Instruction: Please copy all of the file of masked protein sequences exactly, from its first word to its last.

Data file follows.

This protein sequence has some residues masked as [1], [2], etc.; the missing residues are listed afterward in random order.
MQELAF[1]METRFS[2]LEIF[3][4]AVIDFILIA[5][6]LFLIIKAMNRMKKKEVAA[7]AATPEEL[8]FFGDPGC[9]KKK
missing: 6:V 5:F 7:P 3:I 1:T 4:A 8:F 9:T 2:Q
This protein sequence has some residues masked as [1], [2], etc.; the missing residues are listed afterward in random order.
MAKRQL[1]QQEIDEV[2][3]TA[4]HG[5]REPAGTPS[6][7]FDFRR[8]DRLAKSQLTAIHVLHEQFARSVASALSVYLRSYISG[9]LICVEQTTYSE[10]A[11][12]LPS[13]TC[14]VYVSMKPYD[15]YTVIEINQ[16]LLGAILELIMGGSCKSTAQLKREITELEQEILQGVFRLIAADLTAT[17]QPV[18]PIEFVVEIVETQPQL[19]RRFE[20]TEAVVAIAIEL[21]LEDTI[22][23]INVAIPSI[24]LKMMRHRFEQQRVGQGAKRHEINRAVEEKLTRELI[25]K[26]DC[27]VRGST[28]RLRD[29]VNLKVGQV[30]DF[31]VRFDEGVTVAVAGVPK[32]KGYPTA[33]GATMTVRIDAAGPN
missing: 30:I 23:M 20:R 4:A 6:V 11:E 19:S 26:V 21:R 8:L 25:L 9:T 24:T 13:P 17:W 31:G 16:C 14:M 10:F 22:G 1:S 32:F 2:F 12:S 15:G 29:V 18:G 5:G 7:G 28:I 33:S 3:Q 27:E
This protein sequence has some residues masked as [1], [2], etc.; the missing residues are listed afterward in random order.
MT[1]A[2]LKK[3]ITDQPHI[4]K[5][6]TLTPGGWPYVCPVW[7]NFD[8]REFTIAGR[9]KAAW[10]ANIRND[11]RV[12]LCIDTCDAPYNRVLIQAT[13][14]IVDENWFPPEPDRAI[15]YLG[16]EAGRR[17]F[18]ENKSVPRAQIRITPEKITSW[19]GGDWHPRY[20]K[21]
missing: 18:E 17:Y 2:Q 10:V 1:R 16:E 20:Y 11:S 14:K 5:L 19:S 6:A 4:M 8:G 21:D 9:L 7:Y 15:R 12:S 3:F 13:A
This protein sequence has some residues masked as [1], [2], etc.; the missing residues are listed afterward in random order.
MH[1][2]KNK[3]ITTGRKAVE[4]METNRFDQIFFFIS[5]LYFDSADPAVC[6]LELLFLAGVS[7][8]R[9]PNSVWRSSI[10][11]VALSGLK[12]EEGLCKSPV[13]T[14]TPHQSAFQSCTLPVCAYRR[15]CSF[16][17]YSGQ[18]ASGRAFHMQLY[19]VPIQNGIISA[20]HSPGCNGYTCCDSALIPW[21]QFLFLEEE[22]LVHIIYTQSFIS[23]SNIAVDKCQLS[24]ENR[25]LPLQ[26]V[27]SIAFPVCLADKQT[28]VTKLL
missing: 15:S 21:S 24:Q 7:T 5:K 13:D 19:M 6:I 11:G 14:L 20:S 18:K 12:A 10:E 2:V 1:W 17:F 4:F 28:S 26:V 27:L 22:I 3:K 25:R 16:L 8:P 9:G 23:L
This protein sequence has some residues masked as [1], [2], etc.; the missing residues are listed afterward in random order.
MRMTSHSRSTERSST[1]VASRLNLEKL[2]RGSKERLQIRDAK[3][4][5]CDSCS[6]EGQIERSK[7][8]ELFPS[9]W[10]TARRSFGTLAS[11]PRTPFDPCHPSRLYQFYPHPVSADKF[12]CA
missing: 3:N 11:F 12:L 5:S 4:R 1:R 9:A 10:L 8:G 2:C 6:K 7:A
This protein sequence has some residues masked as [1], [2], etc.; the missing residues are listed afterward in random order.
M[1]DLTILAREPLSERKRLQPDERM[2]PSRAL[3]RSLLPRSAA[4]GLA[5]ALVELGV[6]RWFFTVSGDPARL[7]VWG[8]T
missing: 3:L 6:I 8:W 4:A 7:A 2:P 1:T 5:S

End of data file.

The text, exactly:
This protein sequence has some residues masked as [1], [2], etc.; the missing residues are listed afterward in random order.
MQELAF[1]METRFS[2]LEIF[3][4]AVIDFILIA[5][6]LFLIIKAMNRMKKKEVAA[7]AATPEEL[8]FFGDPGC[9]KKK
missing: 6:V 5:F 7:P 3:I 1:T 4:A 8:F 9:T 2:Q
This protein sequence has some residues masked as [1], [2], etc.; the missing residues are listed afterward in random order.
MAKRQL[1]QQEIDEV[2][3]TA[4]HG[5]REPAGTPS[6][7]FDFRR[8]DRLAKSQLTAIHVLHEQFARSVASALSVYLRSYISG[9]LICVEQTTYSE[10]A[11][12]LPS[13]TC[14]VYVSMKPYD[15]YTVIEINQ[16]LLGAILELIMGGSCKSTAQLKREITELEQEILQGVFRLIAADLTAT[17]QPV[18]PIEFVVEIVETQPQL[19]RRFE[20]TEAVVAIAIEL[21]LEDTI[22][23]INVAIPSI[24]LKMMRHRFEQQRVGQGAKRHEINRAVEEKLTRELI[25]K[26]DC[27]VRGST[28]RLRD[29]VNLKVGQV[30]DF[31]VRFDEGVTVAVAGVPK[32]KGYPTA[33]GATMTVRIDAAGPN
missing: 30:I 23:M 20:R 4:A 6:V 11:E 19:S 26:V 21:R 8:L 25:L 9:T 24:T 13:P 17:W 31:G 16:C 14:M 10:F 22:G 1:S 32:F 2:F 12:S 15:G 29:V 18:G 5:G 7:G 28:I 33:S 3:Q 27:E
This protein sequence has some residues masked as [1], [2], etc.; the missing residues are listed afterward in random order.
MT[1]A[2]LKK[3]ITDQPHI[4]K[5][6]TLTPGGWPYVCPVW[7]NFD[8]REFTIAGR[9]KAAW[10]ANIRND[11]RV[12]LCIDTCDAPYNRVLIQAT[13][14]IVDENWFPPEPDRAI[15]YLG[16]EAGRR[17]F[18]ENKSVPRAQIRITPEKITSW[19]GGDWHPRY[20]K[21]
missing: 18:E 17:Y 2:Q 10:V 1:R 16:E 20:Y 11:S 14:K 5:L 19:S 6:A 4:M 8:G 21:D 9:L 7:Y 15:R 12:S 3:F 13:A
This protein sequence has some residues masked as [1], [2], etc.; the missing residues are listed afterward in random order.
MH[1][2]KNK[3]ITTGRKAVE[4]METNRFDQIFFFIS[5]LYFDSADPAVC[6]LELLFLAGVS[7][8]R[9]PNSVWRSSI[10][11]VALSGLK[12]EEGLCKSPV[13]T[14]TPHQSAFQSCTLPVCAYRR[15]CSF[16][17]YSGQ[18]ASGRAFHMQLY[19]VPIQNGIISA[20]HSPGCNGYTCCDSALIPW[21]QFLFLEEE[22]LVHIIYTQSFIS[23]SNIAVDKCQLS[24]ENR[25]LPLQ[26]V[27]SIAFPVCLADKQT[28]VTKLL
missing: 15:S 21:S 24:Q 7:T 5:K 13:D 19:M 6:I 11:G 14:L 20:S 18:K 12:A 10:E 2:V 1:W 17:F 4:F 28:S 26:V 27:L 22:I 3:K 25:R 16:L 8:P 9:G 23:L
This protein sequence has some residues masked as [1], [2], etc.; the missing residues are listed afterward in random order.
MRMTSHSRSTERSST[1]VASRLNLEKL[2]RGSKERLQIRDAK[3][4][5]CDSCS[6]EGQIERSK[7][8]ELFPS[9]W[10]TARRSFGTLAS[11]PRTPFDPCHPSRLYQFYPHPVSADKF[12]CA
missing: 3:N 11:F 12:L 5:S 4:R 1:R 9:A 10:L 8:G 2:C 6:K 7:A
This protein sequence has some residues masked as [1], [2], etc.; the missing residues are listed afterward in random order.
M[1]DLTILAREPLSERKRLQPDERM[2]PSRAL[3]RSLLPRSAA[4]GLA[5]ALVELGV[6]RWFFTVSGDPARL[7]VWG[8]T
missing: 3:L 6:I 8:W 4:A 7:A 2:P 1:T 5:S